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The Duke and Duchess of Cambridge visit Australia and New Zealand with Prince George.

For some, it’s a once in a lifetime moment. For others, the hindrance outweighs the thrill of having the royals in town. Nevertheless, for monarchists, and even some republicans, experiencing a royal visit is more than a thrilling experience.

The royal tour down under began with the Duke and Duchess of Cambridge briefly stopping in Sydney, before taking off to New Zealand. From rugby and wine sampling to jet boat racing, Catherine, William and baby George were treated to a cultural feast, as New Zealand really excelled for the royal arrival.

As pregnancy rumours circulated, attention turned to the Duchess of Cambridge as she sampled some of New Zealand’s finest wines.

Richie McCaw of the All Blacks met Kate and William, stating they were “just like normal people.” He continued, “I asked about their trip and they’ve had a pretty good time by the sounds of it. [Kate] said she’d always wanted to come to New Zealand, and obviously they’ve enjoyed it.”

Before trying their hands at a game of cricket, the Duke and Duchess visited the victims of the 2011 earthquake devastation, which resulted in 185 casualties and between 1,500 and 2,000 injuries.

The royal duo and their eight-month-old touched down at Kingsford Smith Sydney International Airport for their 10-day Australian tour.

The tour kicked off with an appearance at Sydney’s Opera House. On the second day, the couple visited Sydney’s Blue Mountains, where they met some of the victims of last year’s bush-fires.

On Friday, the couple attended Sydney’s Royal Easter Show, and it was unknown whether Prince George would accompany William and Kate. It was, however, revealed upon their show-stopping arrival, that the baby prince was to spend the day with the royal baby-sitter.

After meeting members of the public, observing giant pumpkins and watching a sheep shearing demonstration, it was off to prominent Manly Beach, where the Duke and Duchess were presented a surf board by Australian Prime Minister, Tony Abbott. The royal couple were also greeted by NSW Premier, Mike Baird and Prime Minister Abbott’s wife, Margie.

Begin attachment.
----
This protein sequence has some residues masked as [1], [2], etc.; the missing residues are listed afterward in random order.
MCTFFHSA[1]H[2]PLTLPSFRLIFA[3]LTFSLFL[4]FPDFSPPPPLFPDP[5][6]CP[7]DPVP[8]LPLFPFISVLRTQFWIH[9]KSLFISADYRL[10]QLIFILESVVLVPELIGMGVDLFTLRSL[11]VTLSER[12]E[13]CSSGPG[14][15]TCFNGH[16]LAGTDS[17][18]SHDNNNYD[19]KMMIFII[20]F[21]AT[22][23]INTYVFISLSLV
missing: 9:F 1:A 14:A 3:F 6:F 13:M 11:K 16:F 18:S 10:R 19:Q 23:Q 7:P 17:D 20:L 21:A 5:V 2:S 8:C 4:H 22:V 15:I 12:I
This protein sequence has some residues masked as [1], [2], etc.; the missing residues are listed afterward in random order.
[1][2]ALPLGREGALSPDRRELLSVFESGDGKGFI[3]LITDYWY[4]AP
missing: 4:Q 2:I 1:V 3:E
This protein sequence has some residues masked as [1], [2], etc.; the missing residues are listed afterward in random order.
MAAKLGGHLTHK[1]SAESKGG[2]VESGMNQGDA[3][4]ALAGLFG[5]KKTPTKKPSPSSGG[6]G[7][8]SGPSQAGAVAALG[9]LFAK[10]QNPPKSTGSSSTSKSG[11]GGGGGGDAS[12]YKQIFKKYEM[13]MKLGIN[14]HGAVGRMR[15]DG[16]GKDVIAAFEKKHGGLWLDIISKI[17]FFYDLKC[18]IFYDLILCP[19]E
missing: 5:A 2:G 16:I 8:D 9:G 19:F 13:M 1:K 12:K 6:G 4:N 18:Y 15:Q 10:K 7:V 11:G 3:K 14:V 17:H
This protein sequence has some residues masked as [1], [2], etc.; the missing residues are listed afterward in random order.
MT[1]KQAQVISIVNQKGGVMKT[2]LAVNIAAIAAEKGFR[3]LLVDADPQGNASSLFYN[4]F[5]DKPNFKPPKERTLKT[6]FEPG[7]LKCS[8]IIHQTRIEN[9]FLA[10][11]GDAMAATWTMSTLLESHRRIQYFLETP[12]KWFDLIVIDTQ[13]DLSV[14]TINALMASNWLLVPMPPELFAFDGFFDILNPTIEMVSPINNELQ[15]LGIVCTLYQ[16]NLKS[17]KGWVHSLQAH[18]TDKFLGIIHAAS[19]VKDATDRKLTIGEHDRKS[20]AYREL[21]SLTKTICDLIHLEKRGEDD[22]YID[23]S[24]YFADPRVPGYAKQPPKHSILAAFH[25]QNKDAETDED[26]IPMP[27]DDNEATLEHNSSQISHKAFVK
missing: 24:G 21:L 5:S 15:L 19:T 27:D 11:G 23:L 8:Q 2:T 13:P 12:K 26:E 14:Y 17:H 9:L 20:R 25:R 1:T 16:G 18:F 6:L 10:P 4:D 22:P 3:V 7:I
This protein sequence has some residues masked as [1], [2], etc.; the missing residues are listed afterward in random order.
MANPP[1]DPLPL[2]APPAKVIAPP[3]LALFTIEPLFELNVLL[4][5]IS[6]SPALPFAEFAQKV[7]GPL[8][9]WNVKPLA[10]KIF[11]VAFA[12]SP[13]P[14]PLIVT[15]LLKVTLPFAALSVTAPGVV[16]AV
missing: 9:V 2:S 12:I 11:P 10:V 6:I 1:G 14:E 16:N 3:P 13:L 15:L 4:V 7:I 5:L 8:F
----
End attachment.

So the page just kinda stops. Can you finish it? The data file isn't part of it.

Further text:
They then visited Bear Cottage, a children’s hospice. The centre’s nursing unit manager, Narelle Martin explained, “Part of Bear Cottage is about creating happy memories for children whose lives are shortened, and this is certainly going to create a very happy memory for those families”.

The Royals returned to Manly Beach, on Friday, where they watched a surf lifesaving display, with Kate running on the sand in her wedge heels.

While visiting the ‘red centre’ in Uluru, the heart of Australia’s Indigenous people’s culture, they observed a traditional Aboriginal dance ceremony. Unlike when the Duke visited with Charles and Diana when he was just nine months old, the duo did not climb the rock, due to the local customs being finally observed.

They ‘glamped’ during the evening, an activity which is like a combination of camping and sleeping in style in a $1,000 a night tent, waking up to a spectacular sunrise near Uluru, which is the world’s largest rock, located in the centre of Australia.

The Royals will return to Canberra, the nation’s capital, to mark ANZAC Day, 100 years after The First World War, after a quick visit to Adelaide in South Australia.

The family will leave Australia following the ANZAC Day services, most probably bestowing a renewed passion for the monarchy upon the people, at a time when the two nations becoming Republics seems increasingly likely.

Alex Ditton, Correspondent (Oceania)

Image Courtesy: AshleyMott, Licensed under the Creative Commons Attribution-Share Alike 3.0 Unported | Wikimedia Commons

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